We’ll try to make this brief since *cough* we have a date with the holiday punch bowl and we presume most of our assiduous readers are already there. Once again to our astonishment we find ourselves at the last working day of the year, feeling like we were just here a minute ago in 2016. But a lot has happened over the past year that is having a big impact on Mexico, North America and the rest of the world, so we’ll just throw out a few thoughts on the topic before we grab the Riunite out of the coffee nook fridge and head out to the house parties.
Things do not seem like they’re going particularly well here in Mexico these days, but to be honest it’s been a pretty tough sled since approximately the Huehuemotecuhzoma administration. We had a feeling the new government in the United States was going to make for some cranky neighbors and this turned out to be the case. While the overall tenor of the relationship has deteriorated somewhat due to the language used by the current U.S. president, we do feel that the underlying trade relationship has held up remarkably well under the circumstances. For those of us who participate in the US$500+ billion annual trade between the two countries, it’s clear that most of the business people involved would like the relationship to continue undisturbed, even if many of those on the U.S. side actually voted for Trump. The course of the actual negotiations over a modified North American Free Trade Agreement (NAFTA) has been marked by some sharp ups and downs, a lot of frustration on the Mexican and Canadian sides, and mixed signals about whether the USA is really willing to just walk away from the agreement. Interestingly, some observers recently have raised the prospect that by finally scoring a win with tax reform (and now even claiming that Obamacare has been repealed), the Trump administration may feel that some of the pressure to deliver to their base is off, which could help keep NAFTA alive. This is sheer speculation of course, but politics being what they are, we’ll take any help we can get. In any event, we are hoping 2018 brings resolution of the uncertainty about the status of our trade relationship with our North American neighbors, because if NAFTA talks are still up in the air at this time next year, this is just going to be cray (you know, in terms of the cost of uncertainty in a marketplace).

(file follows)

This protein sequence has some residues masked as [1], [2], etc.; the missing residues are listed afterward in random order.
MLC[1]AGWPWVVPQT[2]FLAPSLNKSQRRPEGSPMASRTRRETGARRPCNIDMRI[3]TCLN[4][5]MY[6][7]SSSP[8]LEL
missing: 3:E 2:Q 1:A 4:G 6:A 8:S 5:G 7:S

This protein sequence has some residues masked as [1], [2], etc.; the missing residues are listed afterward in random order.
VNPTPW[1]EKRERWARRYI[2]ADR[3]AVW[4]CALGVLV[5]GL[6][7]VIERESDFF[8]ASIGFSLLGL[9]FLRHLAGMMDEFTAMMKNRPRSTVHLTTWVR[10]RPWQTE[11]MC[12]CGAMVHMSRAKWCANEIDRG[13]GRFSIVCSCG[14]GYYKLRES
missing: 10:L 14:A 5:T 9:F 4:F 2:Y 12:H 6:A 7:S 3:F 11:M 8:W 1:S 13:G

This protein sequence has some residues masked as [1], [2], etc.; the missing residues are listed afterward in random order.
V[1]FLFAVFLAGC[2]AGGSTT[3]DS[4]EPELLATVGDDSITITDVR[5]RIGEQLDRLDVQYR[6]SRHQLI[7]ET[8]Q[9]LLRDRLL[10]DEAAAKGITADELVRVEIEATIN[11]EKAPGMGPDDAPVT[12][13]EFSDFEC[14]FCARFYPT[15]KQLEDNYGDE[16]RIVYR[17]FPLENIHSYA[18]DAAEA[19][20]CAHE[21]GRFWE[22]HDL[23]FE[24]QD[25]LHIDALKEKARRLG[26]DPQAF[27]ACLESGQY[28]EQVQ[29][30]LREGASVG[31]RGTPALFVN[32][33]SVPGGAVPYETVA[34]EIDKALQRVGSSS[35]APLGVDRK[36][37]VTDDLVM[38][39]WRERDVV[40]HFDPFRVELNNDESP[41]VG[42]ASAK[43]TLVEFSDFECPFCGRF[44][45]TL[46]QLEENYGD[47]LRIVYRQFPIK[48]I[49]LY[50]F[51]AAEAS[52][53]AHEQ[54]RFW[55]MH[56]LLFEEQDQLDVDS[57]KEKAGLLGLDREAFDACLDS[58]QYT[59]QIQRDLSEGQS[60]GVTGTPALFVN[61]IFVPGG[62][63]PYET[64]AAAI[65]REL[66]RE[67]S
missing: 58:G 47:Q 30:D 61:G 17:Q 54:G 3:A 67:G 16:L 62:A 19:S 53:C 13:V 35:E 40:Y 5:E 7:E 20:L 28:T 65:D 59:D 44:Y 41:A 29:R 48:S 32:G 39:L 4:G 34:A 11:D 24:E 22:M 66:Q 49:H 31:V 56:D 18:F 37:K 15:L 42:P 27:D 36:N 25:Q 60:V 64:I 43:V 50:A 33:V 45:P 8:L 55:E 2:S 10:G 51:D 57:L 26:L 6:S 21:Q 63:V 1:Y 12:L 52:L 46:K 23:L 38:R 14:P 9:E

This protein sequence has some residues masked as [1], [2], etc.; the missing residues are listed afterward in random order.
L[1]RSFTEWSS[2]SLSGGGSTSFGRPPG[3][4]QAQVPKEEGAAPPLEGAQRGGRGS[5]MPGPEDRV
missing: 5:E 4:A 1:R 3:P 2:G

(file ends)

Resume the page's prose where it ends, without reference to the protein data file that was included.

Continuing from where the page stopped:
On the political side, here in Mexico the campaigns for our July 2018 presidential election are finally creaking into gear, with the candidates for the top three political parties or coalitions pretty well established. To our horror here at the Mexico Business Blog global campus, right now the Nosferatu of Mexican presidential elections, Andrés Manuel López Obrador, is leading in the polls by a healthy margin. López Obrador, known commonly as AMLO or “El Peje,” is something of an odd bird by outside political standards, being a dedicated leftist but not particularly progressive socially. If NAFTA somehow manages to survive the coming year of negotiations, it’s anyone’s guess what position the Mexican government would adopt if the anti-American and not particularly trade-friendly AMLO were to come to power in December 2018. We would be plotzing over the prospect, but we well recall that López Obrador has run for president in the past two elections and has not become president so far, alḥamdulillāh. And we do know from long years of experience that the currently ruling PRI does not hand over power just based on its deeply held democratic convictions; AMLO would have to win by a significant margin of votes to keep the PRI from jerryrigging the outcome to hold on to the presidency. The PRI is well aware that its public image is horrendous right now due to the blatant corruption (eye-popping even by local standards, which is a yardstick several yards long) that has marked the current administration, not to mention the wholesale violence that plagues Mexican society. Knowing that any one of their own would be saddled with the frightful tally from the past five years, the PRI is sending in a ringer, José Antonio Meade, who is not a life-long party member. It’s a good strategy, and considering the PRI’s well established skills in engineering the outcome of elections, it may be enough to overcome AMLO once more, but the uncertainty and implications of the final result will keep us in suspense for the next six months at least.
Finally, right here at home in the Roma-Condesa district in the heart of Mexico’s capital city, we are still struggling to dig ourselves out of the physical and economic wreckage wrought by the September 19 earthquake. At the time of the quake, Roma and Condesa were (figuratively speaking) absolutely on fire, with everything foodie, drinky, arty, hipster and trendy being written up in the New York Times, the Guardian, the blogs and what have you every week and fabulous young foreigners and locals pouring in from all sides. Now, three months later, there are piles of rubble everywhere and the peals of millennial laughter that once rang out across the neighborhood have been replaced by the leaden dink-dink-dink of sledge hammers breaking down the remains of collapsed buildings. A few French and American stragglers steadfastly continue to walk their golden retrievers down the Amsterdam street median, but the air’s definitely out of the balloon. The coming year should help us get a better picture of whether the neighborhood will be bouncing back straightaway, or if we’re in for our own cultural and economic ice age for the next few years.
In conclusion, we will have a lot to deal with in 2018. But there are still a few days left in 2017 to burn though, so for now it’s time to strap on the plush reindeer antlers and hunker down by the punch bowl. A safe and happy holiday to all, from all the team at Business Development Partners in a dog-eared but ever noble Mexico City, Mexico.